Garmin, Schaffhausen, Switzerland, reported $274 million in fourth quarter fitness segment revenue, a 20 percent growth year-over-year, according to financials released last week. The fitness segment brought in $818.5 million in year-end 2016 revenue, which was a 24 percent increase from 2015.
As a whole, Garmin reported $861 million in fourth quarter revenue and $3 billion in year-end revenue. This marks growth of 10 percent and 7 percent, respectively. Garmin’s outdoor, fitness, marine and aviation segments grew a combined 25 percent and contributed 74 percent of all revenue, the statement said.
“2016 was a remarkable year of growth driven by strong sales in our outdoor, fitness, marine and aviation segments,” Garmin President and CEO Cliff Pemble said in a public earnings statement. “Entering 2017, we see additional growth opportunities ahead, and we are well positioned to seize these opportunities with a strong lineup of great products.”
Pemble attributed the fitness segment’s growth to a greater demand for wearables, such as the Garmin Elevate and vívofit jr, both of which experienced strong holiday sales. In total, fitness sales comprised 32 percent of the company’s quarterly revenue and 27 percent of its year-end revenue.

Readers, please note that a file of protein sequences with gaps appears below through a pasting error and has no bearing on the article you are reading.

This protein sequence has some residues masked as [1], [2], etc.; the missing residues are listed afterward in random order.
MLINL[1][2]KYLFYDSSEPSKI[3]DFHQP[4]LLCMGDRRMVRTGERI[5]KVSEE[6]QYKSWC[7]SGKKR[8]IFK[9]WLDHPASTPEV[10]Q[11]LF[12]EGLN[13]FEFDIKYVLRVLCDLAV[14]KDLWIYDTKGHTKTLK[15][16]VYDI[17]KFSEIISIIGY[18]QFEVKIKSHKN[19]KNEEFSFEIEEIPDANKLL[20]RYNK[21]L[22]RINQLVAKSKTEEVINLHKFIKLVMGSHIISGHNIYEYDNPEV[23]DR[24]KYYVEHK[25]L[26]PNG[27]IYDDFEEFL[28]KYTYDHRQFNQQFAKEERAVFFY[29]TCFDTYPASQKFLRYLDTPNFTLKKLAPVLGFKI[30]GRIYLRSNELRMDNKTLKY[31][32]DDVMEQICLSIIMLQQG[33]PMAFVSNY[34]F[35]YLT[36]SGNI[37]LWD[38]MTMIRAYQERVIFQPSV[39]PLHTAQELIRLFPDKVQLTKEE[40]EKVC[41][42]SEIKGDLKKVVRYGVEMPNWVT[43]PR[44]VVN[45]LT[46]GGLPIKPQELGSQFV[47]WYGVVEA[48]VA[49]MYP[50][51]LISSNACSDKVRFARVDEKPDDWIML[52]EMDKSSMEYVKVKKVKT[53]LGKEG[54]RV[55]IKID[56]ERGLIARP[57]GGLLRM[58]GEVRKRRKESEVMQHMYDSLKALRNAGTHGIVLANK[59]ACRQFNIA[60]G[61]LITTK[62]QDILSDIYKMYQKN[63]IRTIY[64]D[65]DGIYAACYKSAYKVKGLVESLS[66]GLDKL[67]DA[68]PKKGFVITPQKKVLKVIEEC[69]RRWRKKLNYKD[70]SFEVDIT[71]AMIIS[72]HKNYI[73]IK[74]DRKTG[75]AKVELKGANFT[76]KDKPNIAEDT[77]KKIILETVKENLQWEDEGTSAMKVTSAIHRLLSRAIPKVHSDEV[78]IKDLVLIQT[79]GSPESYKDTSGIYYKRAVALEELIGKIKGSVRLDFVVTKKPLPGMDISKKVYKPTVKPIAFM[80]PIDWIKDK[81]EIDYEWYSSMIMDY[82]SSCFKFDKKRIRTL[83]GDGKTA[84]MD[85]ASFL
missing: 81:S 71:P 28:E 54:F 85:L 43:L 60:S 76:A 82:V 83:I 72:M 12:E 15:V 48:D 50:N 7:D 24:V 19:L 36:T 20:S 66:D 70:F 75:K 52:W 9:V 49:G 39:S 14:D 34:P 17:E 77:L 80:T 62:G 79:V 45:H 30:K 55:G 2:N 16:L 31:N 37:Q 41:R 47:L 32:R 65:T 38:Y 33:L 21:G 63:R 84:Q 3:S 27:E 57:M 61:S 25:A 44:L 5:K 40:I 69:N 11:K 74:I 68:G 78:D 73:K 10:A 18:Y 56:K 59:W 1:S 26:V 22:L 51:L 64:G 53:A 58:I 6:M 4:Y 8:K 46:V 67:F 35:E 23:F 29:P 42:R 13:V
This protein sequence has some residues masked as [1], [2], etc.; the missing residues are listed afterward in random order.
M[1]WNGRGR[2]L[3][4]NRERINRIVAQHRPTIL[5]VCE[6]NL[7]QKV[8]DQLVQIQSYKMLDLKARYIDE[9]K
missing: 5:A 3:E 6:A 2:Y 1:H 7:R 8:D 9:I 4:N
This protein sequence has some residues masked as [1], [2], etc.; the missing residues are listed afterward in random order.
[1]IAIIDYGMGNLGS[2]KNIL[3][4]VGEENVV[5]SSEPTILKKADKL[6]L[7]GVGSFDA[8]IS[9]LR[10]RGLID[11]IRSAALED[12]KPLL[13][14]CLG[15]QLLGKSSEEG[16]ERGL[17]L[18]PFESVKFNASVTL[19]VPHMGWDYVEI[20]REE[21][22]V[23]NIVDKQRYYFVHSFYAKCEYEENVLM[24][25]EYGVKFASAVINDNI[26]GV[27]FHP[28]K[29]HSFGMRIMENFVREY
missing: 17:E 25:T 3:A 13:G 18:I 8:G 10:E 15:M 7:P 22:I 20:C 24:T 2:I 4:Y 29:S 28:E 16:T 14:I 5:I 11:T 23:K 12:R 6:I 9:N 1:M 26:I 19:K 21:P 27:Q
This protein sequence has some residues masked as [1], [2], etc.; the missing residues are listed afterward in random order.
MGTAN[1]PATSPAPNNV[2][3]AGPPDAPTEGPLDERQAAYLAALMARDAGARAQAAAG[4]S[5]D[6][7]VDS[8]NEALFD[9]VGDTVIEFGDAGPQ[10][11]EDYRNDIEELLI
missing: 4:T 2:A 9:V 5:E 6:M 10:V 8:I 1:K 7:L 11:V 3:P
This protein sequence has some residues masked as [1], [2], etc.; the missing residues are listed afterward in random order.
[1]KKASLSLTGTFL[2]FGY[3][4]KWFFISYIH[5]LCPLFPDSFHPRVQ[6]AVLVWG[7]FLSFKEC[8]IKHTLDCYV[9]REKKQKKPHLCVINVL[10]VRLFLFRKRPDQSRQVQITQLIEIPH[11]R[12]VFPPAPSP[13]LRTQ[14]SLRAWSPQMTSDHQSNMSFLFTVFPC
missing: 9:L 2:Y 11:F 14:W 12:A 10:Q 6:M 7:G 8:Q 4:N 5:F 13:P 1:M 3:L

Garmin also reported operating income growth of 19 percent for the segment, along with gross and operating margins of 53 percent and 20 percent, respectively.
Executives are forecasting fitness revenue growth of approximately 5 percent in 2017. The company’s strategy is to “deliver feature-rich products” that engage new and pre-existing customers.
"We believe fitness will be our largest revenue contributor in 2017 and enter the year confident in our product lineup,” the statement said.
“In stark contrast to FIT's underwhelming results, competitor Garmin (NASDAQ:GRMN) put up stellar Q4 results before the bell on Wednesday,” the analysts said in a Seeking Alpha assessment. “The contrast between the two companies could not be any more stark, and it serves to underscore just how many new players are getting into (and excelling in) the wearables market.
“Overall, what was a not-so-competitive marketplace is turning into a hyper-competitive marketplace, and Fitbit's and Garmin's recent results and fiscal 2017 guidance speak profoundly to this dynamic,” the article said.
Garmin (NASDAQ:GRMN) closed Friday at $50.53 per share. Its stock price is trading in a 52-week range between $38.40 and $56.19.